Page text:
I had the opportunity to snap more photos of the ongoing jewelry chest build. Test fitting is a large component in the process of creating these jewelry chests. There are numerous components that come together either in a mitered corner or a rabbeted corner. With this in mind, I make extensive use of shooting boards to trim these small components. The components consist mainly of drawer, compartment and tray dividers as well as the actual trays and drawers. Each of the pieces needs to be individually fitted after preliminary trimming. The interior of these chests is solid cherry and I make sure to use straight-grained rift sawn wood for the most part. I have been most successful with this cut of wood and find anything else tears and splinters easily. Since the tolerances are low in fitting these components... I like to have very clean cuts.
In the first photo I am test fitting the chest sides, front, back and top together. The sides have mitered and reinforced corners so absolute accuracy is a must. I also have the solid mahogany top inserted and trim this to allow for a consistent reveal between the chest and lid. Also, since the lid floats I pin it at the center allowing for equivalent movement. The band clamp I use is great for this purpose since it can be adjusted with one hand while I align the parts together. At this time the edges of the chest are square and will be next shaped and rounded over as part of the design. I have also designed and built chests similar to this with square edges and contrasting banding installed. So we can say this juncture is where this jewelry chest morphs into a rounded edge chest. Also important is to ensure that the chest remains square, that is opposing diagonals are exactly the same length. This is incredibly important since the interior component joinery accuracy hinges on the chest being absolutely square.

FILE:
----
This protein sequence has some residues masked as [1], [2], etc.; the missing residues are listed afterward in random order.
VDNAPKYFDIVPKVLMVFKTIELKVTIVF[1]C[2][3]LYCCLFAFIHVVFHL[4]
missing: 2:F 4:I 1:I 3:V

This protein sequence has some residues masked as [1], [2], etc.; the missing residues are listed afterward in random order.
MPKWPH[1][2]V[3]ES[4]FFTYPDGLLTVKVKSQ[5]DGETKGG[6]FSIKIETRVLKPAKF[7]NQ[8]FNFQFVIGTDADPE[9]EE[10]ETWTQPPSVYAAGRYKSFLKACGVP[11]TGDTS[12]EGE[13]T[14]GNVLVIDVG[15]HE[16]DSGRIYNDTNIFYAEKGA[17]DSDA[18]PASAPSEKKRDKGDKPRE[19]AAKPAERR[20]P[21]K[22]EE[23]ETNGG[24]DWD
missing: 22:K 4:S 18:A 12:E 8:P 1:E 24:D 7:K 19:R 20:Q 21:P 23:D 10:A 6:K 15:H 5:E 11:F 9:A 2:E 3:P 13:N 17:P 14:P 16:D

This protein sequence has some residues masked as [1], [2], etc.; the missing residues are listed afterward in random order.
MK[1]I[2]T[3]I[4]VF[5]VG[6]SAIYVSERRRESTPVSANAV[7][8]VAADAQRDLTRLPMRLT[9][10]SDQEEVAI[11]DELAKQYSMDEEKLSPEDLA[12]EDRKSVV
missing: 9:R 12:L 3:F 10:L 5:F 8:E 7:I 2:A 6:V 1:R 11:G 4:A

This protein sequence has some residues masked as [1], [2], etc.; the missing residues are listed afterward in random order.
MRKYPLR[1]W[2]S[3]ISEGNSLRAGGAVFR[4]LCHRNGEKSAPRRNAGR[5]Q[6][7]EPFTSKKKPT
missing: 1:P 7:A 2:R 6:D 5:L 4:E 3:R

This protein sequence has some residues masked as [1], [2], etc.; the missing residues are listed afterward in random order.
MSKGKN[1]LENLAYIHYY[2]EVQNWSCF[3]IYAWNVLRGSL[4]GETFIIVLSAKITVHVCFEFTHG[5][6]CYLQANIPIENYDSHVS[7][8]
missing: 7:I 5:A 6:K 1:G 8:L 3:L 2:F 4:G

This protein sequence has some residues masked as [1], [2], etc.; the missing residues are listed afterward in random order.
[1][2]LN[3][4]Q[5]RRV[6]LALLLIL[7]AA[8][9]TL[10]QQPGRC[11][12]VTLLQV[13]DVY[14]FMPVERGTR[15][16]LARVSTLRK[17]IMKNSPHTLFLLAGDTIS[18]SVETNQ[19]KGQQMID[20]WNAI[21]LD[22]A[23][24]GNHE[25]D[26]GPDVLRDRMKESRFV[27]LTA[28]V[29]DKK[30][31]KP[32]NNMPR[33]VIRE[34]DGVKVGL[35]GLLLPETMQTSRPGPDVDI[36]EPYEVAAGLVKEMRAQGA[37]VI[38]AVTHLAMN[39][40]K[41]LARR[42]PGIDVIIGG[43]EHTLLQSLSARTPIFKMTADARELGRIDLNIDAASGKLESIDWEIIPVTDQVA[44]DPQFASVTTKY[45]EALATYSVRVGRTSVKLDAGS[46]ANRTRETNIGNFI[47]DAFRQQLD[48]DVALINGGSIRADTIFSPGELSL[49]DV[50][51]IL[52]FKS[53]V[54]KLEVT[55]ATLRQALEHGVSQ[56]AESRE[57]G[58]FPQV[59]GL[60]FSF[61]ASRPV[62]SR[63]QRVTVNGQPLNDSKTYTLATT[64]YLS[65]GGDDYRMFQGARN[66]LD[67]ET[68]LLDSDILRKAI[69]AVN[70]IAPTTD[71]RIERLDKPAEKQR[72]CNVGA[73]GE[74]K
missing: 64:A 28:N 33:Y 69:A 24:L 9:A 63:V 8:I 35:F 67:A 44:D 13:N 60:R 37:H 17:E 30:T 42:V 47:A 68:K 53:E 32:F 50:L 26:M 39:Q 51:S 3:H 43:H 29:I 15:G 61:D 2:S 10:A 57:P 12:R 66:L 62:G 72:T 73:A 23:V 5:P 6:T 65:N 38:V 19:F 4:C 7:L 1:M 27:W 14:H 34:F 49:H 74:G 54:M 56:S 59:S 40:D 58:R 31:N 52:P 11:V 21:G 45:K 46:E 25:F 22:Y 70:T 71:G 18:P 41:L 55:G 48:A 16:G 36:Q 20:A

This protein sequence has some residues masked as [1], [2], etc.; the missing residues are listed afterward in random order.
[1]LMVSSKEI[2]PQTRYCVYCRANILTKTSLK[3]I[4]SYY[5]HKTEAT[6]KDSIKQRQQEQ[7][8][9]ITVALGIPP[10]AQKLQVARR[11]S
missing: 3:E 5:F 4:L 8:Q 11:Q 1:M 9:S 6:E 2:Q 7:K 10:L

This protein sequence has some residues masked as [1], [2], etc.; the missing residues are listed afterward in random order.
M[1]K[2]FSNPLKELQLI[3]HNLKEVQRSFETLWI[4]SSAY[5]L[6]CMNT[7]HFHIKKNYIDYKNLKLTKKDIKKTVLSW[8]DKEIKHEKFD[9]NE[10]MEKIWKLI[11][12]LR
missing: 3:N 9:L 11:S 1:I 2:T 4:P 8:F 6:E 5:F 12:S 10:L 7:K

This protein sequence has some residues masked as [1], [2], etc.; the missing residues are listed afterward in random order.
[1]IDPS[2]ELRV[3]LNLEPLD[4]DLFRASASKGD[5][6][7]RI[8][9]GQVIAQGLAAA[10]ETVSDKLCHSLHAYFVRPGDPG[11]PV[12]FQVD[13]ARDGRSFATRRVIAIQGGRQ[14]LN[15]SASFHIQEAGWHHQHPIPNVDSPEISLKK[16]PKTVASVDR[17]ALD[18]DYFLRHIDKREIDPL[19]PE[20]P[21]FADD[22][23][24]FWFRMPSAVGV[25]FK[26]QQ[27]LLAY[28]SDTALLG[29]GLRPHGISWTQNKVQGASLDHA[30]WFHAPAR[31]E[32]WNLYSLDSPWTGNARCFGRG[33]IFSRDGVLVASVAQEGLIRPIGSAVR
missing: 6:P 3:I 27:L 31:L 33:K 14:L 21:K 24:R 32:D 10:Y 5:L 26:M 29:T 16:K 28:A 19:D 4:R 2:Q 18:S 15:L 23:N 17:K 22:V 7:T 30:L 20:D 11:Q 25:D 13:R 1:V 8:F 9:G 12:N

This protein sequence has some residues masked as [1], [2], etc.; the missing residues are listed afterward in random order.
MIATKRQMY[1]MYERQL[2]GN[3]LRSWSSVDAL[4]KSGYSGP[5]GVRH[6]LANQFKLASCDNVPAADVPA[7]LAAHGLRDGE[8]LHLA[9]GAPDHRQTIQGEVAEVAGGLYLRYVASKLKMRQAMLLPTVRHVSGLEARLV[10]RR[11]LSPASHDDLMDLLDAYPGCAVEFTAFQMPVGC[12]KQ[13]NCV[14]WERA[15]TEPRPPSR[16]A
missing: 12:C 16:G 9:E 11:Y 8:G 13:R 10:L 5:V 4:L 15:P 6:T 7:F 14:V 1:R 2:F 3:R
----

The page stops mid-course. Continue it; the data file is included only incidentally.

One of the next steps is to create and install the carved wenge handles. I have one handle for the lid and another for the lower drawer. Again, accuracy is kind of important in this step in that the handles need to be matched in shape and size as well as their position aligned along the front of the chest. Creating these wenge handles involves a considerable amount of hand shaping. I've been fairly successful with this jewelry chest design and I am glad to say it now spans three decades. I'll post a photo or two of the completed chests soon.